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Computational immunogenomics Group


The cancer immunogenomics lab focuses on understanding the genomic basis of tumorigenesis and its interplay with the immune system. Our approach relies on performing large-scale tumor genomic analyses matched with a comprehensive profiling of the tumor’s immune microenvironment to better understand the tumor immune system interaction. Our final goal is to leverage this knowledge to improve the clinical development of tailored immunotherapies.

Cancer is characterized by an uncontrolled growth of cells that are not cleared by the immune system. Every tumor has a unique composition of genomic alterations acquired over the evolution of the tumorigenic clone. While tumors often harbor hundreds to thousands of genomic alterations, only a handful of these alterations are responsible for the tumorigenic process (the so-called drivers). Driver alterations tend to be cancer-type specific (F. Martínez-Jiménez et al. Nature Reviews Cancer, 2020) and are generally conserved between primary and metastatic lesions (F. Martínez-Jiménez et al. biorXiv 2022).

Nevertheless, it is becoming increasingly clear that tumor genomic alterations are not the unique contributing factor for tumor development and metastasis and that other factors, such as the escape from the immune system recognition, also play a critical role. In this context, we are interested in developing computational models to i) further understand the interplay between tumor evolution and the immune system and ii) harness this knowledge to improve the clinical development of tailored immunotherapies.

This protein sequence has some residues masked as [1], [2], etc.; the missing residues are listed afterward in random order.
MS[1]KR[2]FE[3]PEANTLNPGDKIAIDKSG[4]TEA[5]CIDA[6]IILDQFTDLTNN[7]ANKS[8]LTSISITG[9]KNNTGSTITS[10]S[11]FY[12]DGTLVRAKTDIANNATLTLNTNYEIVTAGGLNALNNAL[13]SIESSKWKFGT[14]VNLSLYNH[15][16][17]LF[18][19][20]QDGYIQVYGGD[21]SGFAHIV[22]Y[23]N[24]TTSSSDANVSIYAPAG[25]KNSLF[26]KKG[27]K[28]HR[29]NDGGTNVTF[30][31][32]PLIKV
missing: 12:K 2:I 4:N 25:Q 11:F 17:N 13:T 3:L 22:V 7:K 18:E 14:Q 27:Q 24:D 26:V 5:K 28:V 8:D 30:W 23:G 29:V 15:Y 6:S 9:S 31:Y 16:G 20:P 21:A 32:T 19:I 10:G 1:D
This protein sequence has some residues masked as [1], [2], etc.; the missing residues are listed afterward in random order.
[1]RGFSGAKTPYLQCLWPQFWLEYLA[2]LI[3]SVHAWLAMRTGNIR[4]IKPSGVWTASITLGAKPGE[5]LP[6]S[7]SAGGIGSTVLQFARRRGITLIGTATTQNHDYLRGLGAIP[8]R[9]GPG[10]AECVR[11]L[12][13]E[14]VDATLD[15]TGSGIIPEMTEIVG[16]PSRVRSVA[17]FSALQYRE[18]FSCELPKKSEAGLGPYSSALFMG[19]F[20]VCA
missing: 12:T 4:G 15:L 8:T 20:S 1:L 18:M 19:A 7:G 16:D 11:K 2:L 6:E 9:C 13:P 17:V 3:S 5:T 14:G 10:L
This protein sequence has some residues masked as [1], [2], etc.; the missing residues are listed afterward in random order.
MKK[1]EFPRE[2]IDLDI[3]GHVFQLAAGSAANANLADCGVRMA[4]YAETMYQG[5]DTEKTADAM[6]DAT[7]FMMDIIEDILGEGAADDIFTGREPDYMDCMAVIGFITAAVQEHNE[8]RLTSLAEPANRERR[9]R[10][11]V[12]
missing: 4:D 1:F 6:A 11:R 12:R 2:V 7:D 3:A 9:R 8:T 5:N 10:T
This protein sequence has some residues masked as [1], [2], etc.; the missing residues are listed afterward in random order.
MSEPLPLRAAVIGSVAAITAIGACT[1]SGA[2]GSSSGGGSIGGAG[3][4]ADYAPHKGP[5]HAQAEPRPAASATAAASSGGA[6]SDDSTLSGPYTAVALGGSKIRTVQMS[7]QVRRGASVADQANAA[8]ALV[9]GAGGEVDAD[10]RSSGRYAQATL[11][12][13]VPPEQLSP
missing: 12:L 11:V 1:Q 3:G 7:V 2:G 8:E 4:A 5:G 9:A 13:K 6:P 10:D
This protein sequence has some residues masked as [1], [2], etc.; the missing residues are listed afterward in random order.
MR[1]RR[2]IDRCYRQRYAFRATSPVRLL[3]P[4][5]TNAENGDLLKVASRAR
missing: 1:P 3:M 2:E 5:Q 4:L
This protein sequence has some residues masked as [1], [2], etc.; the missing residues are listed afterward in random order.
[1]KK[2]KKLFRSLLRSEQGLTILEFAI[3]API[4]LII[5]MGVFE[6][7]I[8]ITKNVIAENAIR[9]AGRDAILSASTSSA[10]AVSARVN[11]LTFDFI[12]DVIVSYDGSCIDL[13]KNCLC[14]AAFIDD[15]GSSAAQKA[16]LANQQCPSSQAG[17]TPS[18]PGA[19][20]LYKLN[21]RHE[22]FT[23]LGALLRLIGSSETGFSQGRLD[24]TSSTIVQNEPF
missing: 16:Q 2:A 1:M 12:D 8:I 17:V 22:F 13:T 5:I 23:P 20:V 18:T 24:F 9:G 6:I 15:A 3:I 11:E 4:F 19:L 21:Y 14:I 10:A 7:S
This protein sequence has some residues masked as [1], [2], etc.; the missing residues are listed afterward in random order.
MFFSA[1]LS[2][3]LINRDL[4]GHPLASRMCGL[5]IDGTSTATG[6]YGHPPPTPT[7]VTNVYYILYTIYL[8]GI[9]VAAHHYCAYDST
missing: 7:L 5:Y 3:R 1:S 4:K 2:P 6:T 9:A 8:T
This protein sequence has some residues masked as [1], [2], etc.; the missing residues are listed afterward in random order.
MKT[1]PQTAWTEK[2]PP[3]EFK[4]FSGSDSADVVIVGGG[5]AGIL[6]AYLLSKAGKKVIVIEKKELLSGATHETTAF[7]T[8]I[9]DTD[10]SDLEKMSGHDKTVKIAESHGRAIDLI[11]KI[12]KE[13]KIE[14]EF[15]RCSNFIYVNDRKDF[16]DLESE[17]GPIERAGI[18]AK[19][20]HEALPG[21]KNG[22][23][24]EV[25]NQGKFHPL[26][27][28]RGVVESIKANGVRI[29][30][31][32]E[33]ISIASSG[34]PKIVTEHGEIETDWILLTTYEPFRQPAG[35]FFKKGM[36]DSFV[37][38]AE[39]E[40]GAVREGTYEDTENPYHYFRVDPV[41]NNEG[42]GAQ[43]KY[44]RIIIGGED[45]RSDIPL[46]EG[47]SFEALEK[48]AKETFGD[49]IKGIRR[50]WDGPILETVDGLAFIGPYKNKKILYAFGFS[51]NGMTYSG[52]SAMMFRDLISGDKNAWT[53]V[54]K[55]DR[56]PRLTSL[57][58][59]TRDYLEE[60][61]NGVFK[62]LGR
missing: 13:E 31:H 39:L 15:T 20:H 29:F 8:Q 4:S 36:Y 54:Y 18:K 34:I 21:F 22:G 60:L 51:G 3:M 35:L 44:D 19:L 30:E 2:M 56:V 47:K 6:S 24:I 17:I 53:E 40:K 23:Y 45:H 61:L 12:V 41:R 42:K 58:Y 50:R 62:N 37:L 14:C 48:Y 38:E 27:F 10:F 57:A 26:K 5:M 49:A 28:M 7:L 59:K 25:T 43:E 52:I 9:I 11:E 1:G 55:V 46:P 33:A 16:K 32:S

Our approach relies on integrating the genomic portrait of tumors (based on whole-exome/genome sequencing), which includes identification of simple and complex tumor specific alterations, rationalized prioritization of the tumor neoantigens, and characterization of the tumor HLA-I status and other immune escape alterations; combined with a quantitative portrayal of tumor immune’s microenvironment (using both bulk transcriptomics/proteomics immune deconvolution, single cell and geospatial immune profiling, and TCR-sequencing). As an example of this approach, we have recently performed a large-scale analysis of the prevalence and impact of genetic immune escape alterations across >6,000 primary and metastatic tumors (F. Martinez-Jiménez, Peter Priestley et al. biorXiv 2022).

Thanks to our close collaboration with the Hartwig Medical Foundation we have access to one of the largest resources of whole genome sequenced tumors and full tumor transcriptomes (currently >6,000 patients, https://database.hartwigmedicalfoundation.nl/). Moreover, in-house data will be generated to assist in the validation of our analyses and to address specific questions that require more targeted analysis.

Francisco Martínez Jiménez
Group Leader
  • The trade off between oncogenicity and immunogenicity of cancer mutations.
  • Non-canonical sources of cancer neoantigens.
  • The TCR-repertoire landscape of human tumors.
  • Cancer genomics projects associated with the Hartwig Medical Foundation:
    • Novel biological and clinical insights based on bulk biopsy and ctDNA WGS.
    • Detection of clinical biomarkers for non-responders to cancer therapies.
    • Demonstrate clinically added value of WGS for routine care.